(3) Further, the Bench also addressed the argument that Manbat Bai, i.e. the Deceased’s sister-in-law, would not have been allotted a share at the time of Partition on 12.03.1964, if the properties were coparcenary. The Apex Court explained that they could not assess the legality of her share allocation without sufficient information about Manbat Bai’s husband’s circumstances. Additionally, the Plaintiff- Kesar Bai herself had filed a Suit arguing that the properties were ancestral. The Bench deemed the partition to be valid, as it had never been contested.

(4) Further, the Bench held that once it was established that the Properties subject to the Partition Suit were Coparcenary Properties, the only issue remained was that: how these Properties should be divided among the Deceased’s legal heirs following his death in 1959, after the enactment of the Hindu Succession Act, 1956. The Supreme Court held that Section 6 of the Hindu Succession Act, 1956 (for brevity, ‘the Act of 1956’) (Devolution of Interest in Coparcenary Property) would govern this situation, as rightly noted by the Chhattisgarh High Court[1] and the Bench further referred to Section 8 of the Act of 1956[2] (General Rules of Succession in the case of Males).

(5) The Bench relied on legal precedents such as Gurupad Khandappa Magdum vs. Hirabai Khandappa Magdum and others [(1978) 3 SCC 383], Shyama Devi (Smt) and Others vs. Manju Shukla (Mrs) and Another [(1994) 6 SCC 342] to conclude that the Deceased’s share had to be determined as of the date of his death. As he had two brothers, his entitlement would have been a 1/3rd share in the Coparcenary Properties, if a partition had occurred before his death. Such a partition indeed took place in 1964, and the Deceased’s 1/3rd share was allotted to his only son, Vishal. However, Vishal was also a coparcener in his own right in a separate coparcenary with his father, entitling him to a share by birth. Therefore, he would be entitled to a share by birth of one-half of the 1/3rd share allotted to the Deceased. The other one-half of the 1/3rd share belonged to the Deceased and, as he died intestate, the same would devolve upon his Class I heirs, who, at the time of his death, were his daughter and Plaintiff-Kesar Bai and his son-Vishal and another daughter-Keja Bai, the Respondents herein. The Deceased’s other-half of the 1/3rd share would be divided equally among them, resulting in 1/6th share for each.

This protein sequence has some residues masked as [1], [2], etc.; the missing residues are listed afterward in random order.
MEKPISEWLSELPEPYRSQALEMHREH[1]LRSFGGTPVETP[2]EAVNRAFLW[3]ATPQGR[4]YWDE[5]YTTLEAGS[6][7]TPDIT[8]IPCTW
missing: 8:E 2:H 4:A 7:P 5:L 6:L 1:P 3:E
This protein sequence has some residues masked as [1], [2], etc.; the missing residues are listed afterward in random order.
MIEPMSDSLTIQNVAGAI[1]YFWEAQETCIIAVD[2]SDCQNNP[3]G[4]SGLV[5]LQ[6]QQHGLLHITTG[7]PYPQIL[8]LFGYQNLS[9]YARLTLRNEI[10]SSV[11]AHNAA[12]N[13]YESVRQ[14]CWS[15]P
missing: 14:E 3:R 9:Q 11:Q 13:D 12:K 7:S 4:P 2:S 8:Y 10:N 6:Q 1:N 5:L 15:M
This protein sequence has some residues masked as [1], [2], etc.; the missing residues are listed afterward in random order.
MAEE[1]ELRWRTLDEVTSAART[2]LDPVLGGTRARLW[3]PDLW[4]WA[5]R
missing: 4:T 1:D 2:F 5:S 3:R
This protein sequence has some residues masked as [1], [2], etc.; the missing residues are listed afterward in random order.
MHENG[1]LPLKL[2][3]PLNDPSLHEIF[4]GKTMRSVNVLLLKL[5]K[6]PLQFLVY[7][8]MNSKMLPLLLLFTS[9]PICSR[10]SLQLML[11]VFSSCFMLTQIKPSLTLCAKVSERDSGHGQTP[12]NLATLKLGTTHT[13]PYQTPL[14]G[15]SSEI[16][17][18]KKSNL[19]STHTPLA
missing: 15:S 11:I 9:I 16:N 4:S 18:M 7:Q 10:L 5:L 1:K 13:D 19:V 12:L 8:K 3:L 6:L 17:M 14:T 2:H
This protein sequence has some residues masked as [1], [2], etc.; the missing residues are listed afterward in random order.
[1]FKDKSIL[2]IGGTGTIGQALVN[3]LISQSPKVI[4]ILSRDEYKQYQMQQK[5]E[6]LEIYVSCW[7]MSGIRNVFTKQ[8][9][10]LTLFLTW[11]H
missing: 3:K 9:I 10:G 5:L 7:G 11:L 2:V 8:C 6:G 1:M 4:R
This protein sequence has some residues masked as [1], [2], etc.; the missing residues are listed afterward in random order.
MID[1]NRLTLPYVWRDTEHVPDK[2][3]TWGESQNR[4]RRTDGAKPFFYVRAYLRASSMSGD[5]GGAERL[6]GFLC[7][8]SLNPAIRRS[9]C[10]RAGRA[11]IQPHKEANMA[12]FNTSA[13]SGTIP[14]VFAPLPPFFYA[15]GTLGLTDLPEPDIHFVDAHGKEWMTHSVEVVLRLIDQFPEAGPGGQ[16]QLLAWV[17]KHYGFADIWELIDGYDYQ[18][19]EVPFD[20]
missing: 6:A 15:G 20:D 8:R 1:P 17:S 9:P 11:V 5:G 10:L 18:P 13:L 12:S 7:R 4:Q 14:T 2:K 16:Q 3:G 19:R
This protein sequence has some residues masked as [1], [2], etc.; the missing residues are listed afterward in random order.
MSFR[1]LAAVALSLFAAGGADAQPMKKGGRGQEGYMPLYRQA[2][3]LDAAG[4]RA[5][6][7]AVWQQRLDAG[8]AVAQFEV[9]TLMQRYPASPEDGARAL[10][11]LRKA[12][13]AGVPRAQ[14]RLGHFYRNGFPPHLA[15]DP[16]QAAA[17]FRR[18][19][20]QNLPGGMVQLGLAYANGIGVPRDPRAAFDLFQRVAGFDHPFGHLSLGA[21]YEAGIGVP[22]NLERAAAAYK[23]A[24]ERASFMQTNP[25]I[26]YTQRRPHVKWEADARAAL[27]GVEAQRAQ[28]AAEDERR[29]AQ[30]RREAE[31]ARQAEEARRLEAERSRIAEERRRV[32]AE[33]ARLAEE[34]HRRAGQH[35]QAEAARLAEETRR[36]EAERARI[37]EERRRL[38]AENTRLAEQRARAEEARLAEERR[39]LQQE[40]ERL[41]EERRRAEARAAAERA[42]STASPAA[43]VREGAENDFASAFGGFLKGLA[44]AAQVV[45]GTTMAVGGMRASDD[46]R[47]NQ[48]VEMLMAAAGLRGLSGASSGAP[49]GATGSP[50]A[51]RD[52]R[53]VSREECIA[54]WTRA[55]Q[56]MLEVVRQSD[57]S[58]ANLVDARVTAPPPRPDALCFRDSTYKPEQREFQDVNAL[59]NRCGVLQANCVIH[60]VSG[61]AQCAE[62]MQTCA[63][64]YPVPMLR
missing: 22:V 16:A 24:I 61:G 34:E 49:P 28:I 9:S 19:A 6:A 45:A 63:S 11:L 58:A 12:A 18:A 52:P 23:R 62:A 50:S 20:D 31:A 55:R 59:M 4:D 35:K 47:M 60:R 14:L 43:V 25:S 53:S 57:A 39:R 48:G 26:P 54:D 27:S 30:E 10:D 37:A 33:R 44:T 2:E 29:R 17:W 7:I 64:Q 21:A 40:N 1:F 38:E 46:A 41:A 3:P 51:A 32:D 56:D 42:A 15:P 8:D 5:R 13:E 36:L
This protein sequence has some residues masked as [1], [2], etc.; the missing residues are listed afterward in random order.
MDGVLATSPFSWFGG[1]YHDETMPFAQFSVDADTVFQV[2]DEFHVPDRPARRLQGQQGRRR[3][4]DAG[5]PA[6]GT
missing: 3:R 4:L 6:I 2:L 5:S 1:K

(6) Consequently, the final division of the Deceased’s entire 1/3rd share in the Coparcenary Properties would be as follows:

(i) Vishal would be entitled to 4/6th share [i.e. (½) + 1/3rd of ½ share i.e. (1/6)],

(ii) Kesar Bai would be entitled to receive 1/6th share (i.e. 1/3rd of ½ share)

(iii) Keja Bai would be entitled to receive 1/6th share (i.e. 1/3rd of ½ share).


Thus, based on aforesaid observations, the Apex Court’s judgment in this case provided a comprehensive resolution to the complex issue of the division of Mitakshara Coparcenary Property following the death of the Deceased-Phannuram Sahu. The Supreme Court precisely applied the provisions of the Hindu Succession Act, 1956, and established a clear framework for determining the shares of the legal heirs, by upholding the Chhattisgarh High Court’s decision, in accordance with the principles of notional partition. Thus, this judgment not only resolved the specific case but also provided valuable legal guidance on the intricate matter of the partition / division of the Mitakshara coparcenary property under the Act, serving as a reference for future cases involving similar issues.

As a result, the Bench upheld the Chhattisgarh High Court Order dated 31.03.2009 that reduced the share of the Appellant to a 1/6th share in the Suit Properties and thereby, dismissed the Appeal as the same was devoid of merit.


Sakshi Raghuvanshi

Legal Associate

The Indian Lawyer


[1] Section 6 of the Act of 1956 as interpreted by the Chhattisgarh High Court in Para No. 9 of the aforesaid Judgment: “Section 6 stipulated that when a male Hindu died after the Act’s commencement, having an on interest in Mitakshara coparcenary property, that interest would devolve by survivorship upon the surviving members of the coparcenary. However, the proviso to the section stated that if the deceased left behind a surviving female relative specified in Class I of the Schedule or a male relative specified in that class claiming through such a female relative, the interest of the deceased would devolve by testamentary or intestate succession under the Act, not by survivorship. Explanation 1 clarified that the interest of a Hindu Mitakshara coparcener should be deemed to be the share that would have been allotted to him in a notional partition immediately before his death, regardless of his entitlement to claim such partition.”


[2] Section 8 of the Act of 1956 as interpreted by the Chhattisgarh High Court in Para No. 10 of the aforesaid Judgment: Which elaborated on intestate succession in the case of males. It provided that the property of a male Hindu, dying intestate, shall devolve firstly upon Class I heirs, secondly upon Class II heirs, thirdly upon the agnates of the deceased, and lastly upon the cognates of the deceased”.